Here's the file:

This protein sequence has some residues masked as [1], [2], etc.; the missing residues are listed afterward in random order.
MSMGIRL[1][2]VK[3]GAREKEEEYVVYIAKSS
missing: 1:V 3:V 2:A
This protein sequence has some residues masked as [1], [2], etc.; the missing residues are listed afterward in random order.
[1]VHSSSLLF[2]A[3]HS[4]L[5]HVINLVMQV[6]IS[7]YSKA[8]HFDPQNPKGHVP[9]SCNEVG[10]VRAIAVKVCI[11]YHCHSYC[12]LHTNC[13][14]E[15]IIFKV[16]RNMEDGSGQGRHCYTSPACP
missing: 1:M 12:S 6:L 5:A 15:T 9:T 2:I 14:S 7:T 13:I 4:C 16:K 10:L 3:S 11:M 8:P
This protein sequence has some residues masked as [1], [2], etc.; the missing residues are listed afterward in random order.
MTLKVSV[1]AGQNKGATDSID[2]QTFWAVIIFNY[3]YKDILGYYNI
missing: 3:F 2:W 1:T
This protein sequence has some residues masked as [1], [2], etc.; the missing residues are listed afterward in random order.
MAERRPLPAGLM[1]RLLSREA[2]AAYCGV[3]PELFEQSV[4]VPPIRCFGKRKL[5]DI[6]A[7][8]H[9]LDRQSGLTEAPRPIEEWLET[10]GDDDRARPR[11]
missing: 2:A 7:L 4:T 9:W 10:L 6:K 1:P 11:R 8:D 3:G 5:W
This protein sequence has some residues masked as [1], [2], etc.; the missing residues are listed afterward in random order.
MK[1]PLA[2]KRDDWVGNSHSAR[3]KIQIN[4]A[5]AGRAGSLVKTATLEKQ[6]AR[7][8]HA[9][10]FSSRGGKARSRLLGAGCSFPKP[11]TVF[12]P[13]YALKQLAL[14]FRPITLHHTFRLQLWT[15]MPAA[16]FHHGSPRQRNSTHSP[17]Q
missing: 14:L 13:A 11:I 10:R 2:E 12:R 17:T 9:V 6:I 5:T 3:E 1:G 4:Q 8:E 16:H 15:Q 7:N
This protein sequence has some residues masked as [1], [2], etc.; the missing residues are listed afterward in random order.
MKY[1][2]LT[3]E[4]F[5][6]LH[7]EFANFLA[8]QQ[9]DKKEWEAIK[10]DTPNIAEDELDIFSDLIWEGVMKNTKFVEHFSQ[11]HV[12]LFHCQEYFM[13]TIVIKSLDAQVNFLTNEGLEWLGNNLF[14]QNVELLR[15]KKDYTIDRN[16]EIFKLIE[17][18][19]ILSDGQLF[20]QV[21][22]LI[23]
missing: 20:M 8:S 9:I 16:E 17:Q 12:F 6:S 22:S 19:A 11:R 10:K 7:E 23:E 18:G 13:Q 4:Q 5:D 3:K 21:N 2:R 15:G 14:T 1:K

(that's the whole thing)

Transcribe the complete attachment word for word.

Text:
This protein sequence has some residues masked as [1], [2], etc.; the missing residues are listed afterward in random order.
MSMGIRL[1][2]VK[3]GAREKEEEYVVYIAKSS
missing: 1:V 3:V 2:A
This protein sequence has some residues masked as [1], [2], etc.; the missing residues are listed afterward in random order.
[1]VHSSSLLF[2]A[3]HS[4]L[5]HVINLVMQV[6]IS[7]YSKA[8]HFDPQNPKGHVP[9]SCNEVG[10]VRAIAVKVCI[11]YHCHSYC[12]LHTNC[13][14]E[15]IIFKV[16]RNMEDGSGQGRHCYTSPACP
missing: 1:M 12:S 6:L 5:A 15:T 9:T 2:I 14:S 7:T 13:I 4:C 16:K 10:L 3:S 11:M 8:P
This protein sequence has some residues masked as [1], [2], etc.; the missing residues are listed afterward in random order.
MTLKVSV[1]AGQNKGATDSID[2]QTFWAVIIFNY[3]YKDILGYYNI
missing: 3:F 2:W 1:T
This protein sequence has some residues masked as [1], [2], etc.; the missing residues are listed afterward in random order.
MAERRPLPAGLM[1]RLLSREA[2]AAYCGV[3]PELFEQSV[4]VPPIRCFGKRKL[5]DI[6]A[7][8]H[9]LDRQSGLTEAPRPIEEWLET[10]GDDDRARPR[11]
missing: 2:A 7:L 4:T 9:W 10:L 6:K 1:P 11:R 8:D 3:G 5:W
This protein sequence has some residues masked as [1], [2], etc.; the missing residues are listed afterward in random order.
MK[1]PLA[2]KRDDWVGNSHSAR[3]KIQIN[4]A[5]AGRAGSLVKTATLEKQ[6]AR[7][8]HA[9][10]FSSRGGKARSRLLGAGCSFPKP[11]TVF[12]P[13]YALKQLAL[14]FRPITLHHTFRLQLWT[15]MPAA[16]FHHGSPRQRNSTHSP[17]Q
missing: 14:L 13:A 11:I 10:R 2:E 12:R 17:T 9:V 6:I 5:T 3:E 1:G 4:Q 8:E 16:H 15:Q 7:N
This protein sequence has some residues masked as [1], [2], etc.; the missing residues are listed afterward in random order.
MKY[1][2]LT[3]E[4]F[5][6]LH[7]EFANFLA[8]QQ[9]DKKEWEAIK[10]DTPNIAEDELDIFSDLIWEGVMKNTKFVEHFSQ[11]HV[12]LFHCQEYFM[13]TIVIKSLDAQVNFLTNEGLEWLGNNLF[14]QNVELLR[15]KKDYTIDRN[16]EIFKLIE[17][18][19]ILSDGQLF[20]QV[21][22]LI[23]
missing: 20:M 8:S 9:I 16:E 17:Q 12:F 6:S 22:S 19:A 11:R 10:K 7:E 23:E 18:G 13:Q 4:Q 5:D 3:K 21:N 2:R 15:G 14:T 1:K